cow pies and hot spots

Cows don’t like to graze where a cow pie has been slowly decomposing; the forage around an old flop is dark green, lush, and lovely, but cows, with an intelligence humans have lost, know better than to eat something they have fouled.  And while cow poo gives life to our soil, it also harbors the maggots that become flies to pester our cows.  Scratching birds like chickens and turkeys will spread cow pies and eat maggots, but  it takes a lot of birds to clean up after even a small herd like ours — that’s a LOT, hundreds and hundreds.  So the hot spots dot the pasture, as the cow pies slowly decompose, and the flies in the dairy keep tails switching in our eyes, hooves waving around milk buckets.

Wherever Nature experiences a concentration of nutrients, sooner or later appropriate life moves in to make use of it.  Note the sequel.

In our third year on these pastures, the cow pies we were kicking over had black beetles making tunnels in them.  The holes looked like homes, and we stopped kicking cow pies, wanting the beetles to be happy.  In the fourth year, orange manure flies appeared in April; these are not pest flies, but occupy the same manure-dwelling niche, competing with the biting black flies and decreasing their numbers.  Earthworms –not just one, but several — began to appear under every upturned cowpie.

And this year, five years, or is it six, into our caretaking of the monastery pastures, a tipping point seems to have been reached.  Nary a hot spot is to be seen; despite our wet wet spring and early summer, the biting, cow-tormenting flies are at a historic low; and cow pies less than a week old are already going back to the soil from whence they came. Fertility is everywhere; the forage in our pastures is rich, rank, and in many places 50% legumes — red clover, as high as my waist in places, low Dutch white clover, some vetches and alfalfa in spots, other things I name only with uncertainty — and staying green long after the temperatures used to bring on dormancy.  Not planted by us, just volunteering.

Nature doesn’t know math; one plus one is five, or fifty, or five hundred.  We take her hand humbly, and there’s no anticipating the places she will lead us.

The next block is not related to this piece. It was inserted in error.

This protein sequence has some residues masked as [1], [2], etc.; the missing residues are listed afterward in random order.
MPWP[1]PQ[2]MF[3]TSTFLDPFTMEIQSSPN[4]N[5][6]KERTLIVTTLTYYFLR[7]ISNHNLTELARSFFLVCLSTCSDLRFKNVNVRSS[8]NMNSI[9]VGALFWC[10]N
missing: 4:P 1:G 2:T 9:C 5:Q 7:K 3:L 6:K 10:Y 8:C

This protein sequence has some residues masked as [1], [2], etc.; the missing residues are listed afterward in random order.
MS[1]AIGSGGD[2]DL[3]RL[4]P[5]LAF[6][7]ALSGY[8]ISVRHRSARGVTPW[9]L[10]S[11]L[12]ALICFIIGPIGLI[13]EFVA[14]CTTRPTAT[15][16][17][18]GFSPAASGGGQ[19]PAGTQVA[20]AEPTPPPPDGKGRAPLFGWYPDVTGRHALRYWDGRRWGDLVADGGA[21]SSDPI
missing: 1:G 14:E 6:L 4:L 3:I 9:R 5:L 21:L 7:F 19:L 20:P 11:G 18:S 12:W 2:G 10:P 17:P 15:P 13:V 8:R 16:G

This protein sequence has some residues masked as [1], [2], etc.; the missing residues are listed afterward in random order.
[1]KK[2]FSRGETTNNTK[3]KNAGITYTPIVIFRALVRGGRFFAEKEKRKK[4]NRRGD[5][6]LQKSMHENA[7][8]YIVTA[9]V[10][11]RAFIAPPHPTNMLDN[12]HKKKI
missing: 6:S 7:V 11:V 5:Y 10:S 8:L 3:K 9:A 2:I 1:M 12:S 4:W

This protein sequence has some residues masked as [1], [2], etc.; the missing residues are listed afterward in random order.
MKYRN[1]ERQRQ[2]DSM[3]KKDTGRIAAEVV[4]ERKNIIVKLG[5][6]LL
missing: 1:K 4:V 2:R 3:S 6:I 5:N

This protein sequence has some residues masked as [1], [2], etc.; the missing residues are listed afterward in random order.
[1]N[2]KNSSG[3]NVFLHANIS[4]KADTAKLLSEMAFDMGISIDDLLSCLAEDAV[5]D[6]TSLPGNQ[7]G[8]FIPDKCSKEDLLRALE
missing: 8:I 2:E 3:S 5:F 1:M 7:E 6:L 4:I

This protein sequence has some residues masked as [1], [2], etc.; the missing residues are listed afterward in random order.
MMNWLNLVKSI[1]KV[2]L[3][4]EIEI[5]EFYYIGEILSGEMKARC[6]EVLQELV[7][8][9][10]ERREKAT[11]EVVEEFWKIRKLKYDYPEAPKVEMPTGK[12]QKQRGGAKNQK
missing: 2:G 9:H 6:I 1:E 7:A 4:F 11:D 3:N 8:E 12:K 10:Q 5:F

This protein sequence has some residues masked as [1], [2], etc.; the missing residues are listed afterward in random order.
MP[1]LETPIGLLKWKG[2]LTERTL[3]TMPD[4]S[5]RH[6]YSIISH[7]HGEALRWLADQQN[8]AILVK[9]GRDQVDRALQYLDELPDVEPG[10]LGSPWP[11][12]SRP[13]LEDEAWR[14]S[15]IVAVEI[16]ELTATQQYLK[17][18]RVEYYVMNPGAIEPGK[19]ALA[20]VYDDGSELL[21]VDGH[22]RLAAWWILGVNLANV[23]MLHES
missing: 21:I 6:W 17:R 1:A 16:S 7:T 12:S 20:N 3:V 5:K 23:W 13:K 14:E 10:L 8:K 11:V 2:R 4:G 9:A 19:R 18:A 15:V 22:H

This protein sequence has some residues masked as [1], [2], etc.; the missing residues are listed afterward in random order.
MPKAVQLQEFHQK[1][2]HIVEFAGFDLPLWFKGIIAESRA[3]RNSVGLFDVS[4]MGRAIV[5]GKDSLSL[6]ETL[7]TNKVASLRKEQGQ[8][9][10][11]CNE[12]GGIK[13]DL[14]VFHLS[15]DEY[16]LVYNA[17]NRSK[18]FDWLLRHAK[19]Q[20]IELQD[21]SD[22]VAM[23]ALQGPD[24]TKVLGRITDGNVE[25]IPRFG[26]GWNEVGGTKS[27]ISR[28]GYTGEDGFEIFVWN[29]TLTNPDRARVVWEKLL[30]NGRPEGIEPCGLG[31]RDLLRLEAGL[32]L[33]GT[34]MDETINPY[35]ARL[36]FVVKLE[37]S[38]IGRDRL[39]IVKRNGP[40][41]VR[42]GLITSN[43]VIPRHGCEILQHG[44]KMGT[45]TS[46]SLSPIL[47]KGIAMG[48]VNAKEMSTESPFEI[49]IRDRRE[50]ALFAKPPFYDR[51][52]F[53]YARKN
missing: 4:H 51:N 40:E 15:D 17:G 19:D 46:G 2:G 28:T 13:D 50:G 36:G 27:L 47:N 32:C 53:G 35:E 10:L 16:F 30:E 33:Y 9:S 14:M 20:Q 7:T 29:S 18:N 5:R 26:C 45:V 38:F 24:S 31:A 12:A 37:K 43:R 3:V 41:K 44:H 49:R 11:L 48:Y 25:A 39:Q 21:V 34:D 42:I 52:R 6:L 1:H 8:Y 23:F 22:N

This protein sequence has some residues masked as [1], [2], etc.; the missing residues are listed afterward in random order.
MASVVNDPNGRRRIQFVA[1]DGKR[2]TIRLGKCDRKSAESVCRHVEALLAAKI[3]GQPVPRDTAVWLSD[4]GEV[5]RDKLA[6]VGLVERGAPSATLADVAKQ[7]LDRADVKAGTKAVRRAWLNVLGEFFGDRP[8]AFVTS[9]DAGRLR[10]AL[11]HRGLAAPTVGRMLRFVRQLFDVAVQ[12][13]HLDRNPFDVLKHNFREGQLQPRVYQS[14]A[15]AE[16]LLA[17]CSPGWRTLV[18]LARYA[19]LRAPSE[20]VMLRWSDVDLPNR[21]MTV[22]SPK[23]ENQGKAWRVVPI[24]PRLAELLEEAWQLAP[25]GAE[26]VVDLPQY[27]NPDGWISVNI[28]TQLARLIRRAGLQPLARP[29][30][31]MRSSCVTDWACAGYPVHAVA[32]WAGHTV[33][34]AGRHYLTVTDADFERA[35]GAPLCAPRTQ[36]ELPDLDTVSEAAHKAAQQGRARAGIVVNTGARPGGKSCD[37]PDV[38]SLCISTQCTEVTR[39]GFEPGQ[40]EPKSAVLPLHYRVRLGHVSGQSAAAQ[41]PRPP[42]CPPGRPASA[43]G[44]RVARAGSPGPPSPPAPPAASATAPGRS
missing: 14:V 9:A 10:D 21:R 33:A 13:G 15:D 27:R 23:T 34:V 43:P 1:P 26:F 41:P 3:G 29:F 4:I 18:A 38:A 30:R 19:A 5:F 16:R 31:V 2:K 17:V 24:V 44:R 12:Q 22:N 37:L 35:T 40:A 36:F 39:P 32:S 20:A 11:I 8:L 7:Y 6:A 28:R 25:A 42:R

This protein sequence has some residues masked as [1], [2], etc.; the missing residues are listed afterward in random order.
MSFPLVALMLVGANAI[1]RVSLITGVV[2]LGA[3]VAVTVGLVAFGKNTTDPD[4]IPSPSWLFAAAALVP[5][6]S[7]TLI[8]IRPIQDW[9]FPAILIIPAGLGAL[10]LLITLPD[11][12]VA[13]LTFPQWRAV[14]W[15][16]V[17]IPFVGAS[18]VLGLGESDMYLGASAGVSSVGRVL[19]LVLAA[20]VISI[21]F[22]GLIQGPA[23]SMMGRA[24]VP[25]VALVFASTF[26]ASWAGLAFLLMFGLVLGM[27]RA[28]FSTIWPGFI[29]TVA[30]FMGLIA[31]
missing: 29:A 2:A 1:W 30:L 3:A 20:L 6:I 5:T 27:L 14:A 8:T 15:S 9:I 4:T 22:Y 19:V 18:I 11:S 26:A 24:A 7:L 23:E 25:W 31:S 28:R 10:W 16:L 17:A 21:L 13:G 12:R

7 thoughts on “cow pies and hot spots

  1. I have been scooping poo patties near the barn & placing them in compost pole but you are saying let them lie in the pasture- use the Sheer Total Utter Neglect approach w regard to cow pies? What do orange manure flies look like?

    1. Hi, Sue! Well, if the pies are in the pasture, I would leave them; but if they are in the barn, the lane, or anywhere I object to pies, or where they are not useful, putting them on the compost pile sounds perfect. In the pasture you are trying to build a cow-pie-friendly ecosystem. Orange manure flies are, well, orange, and a bit larger than our local biting black flies . . . Good grazing to you!

  2. Hi. Huge fan, love your story and everything I’ve seen from y’all. I just wanted to point out that “from whence” is redundant. Whence means “from where it came”. So, something returns “whence it came”.

    Thank you for your very informative posts.

    MK Parish

    1. Hi, MK,
      I got to wondering why the phrase “from whence” was in my head, and went to look up the language the English used in times past when passing sentence of death on a prisoner: sure enough, ‘to be taken from here to the place from whence he came’, or something like that, but the ‘from whence’ is for sure. My OED reading friend Fr. Vincent Huber tells me ‘whence’ was once synonymous with ‘where’. Your way does sound better, though, I think —

  3. Beautiful description. I first went to the pasture at dawn in summer to drive the cows to the barn, when the grass was cool and wet from dew and my bare feet enjoyed the warmth of fresh cow pie. Now, seventy years later, I still treasure the contentment and the serenity the cows share when coming in to be milked.

    I am keeping three Jerseys: grandmother, mother and heifer calf, on three acres of dry-land pasture with a portion of the Gallatin River running through it. I use electric fence to make three pastures. Since we have a long winter, I collect manure from the barn and paddocks and make compost. In the spring I spread the compost on the pastures and use a steel-tooth drag to breakup pies. I add grass seed as needed and drag again. In this climate, at 4,500 feet elevation, with snow in June and September, that seems to work great to recycle manure back into healthy grass in about two years. John Noreika

    1. Hi, John,
      Your farm sounds beautiful. Our climate/soils are such that biological activity can get pretty accelerated, but in the high and dry of the western mountain ranges and the plains to the east of them it makes sense that things can take longer to cycle. Are the composting and dragging sufficient to prevent any repugnance when the cows go over the pastures in spring? Blessings —

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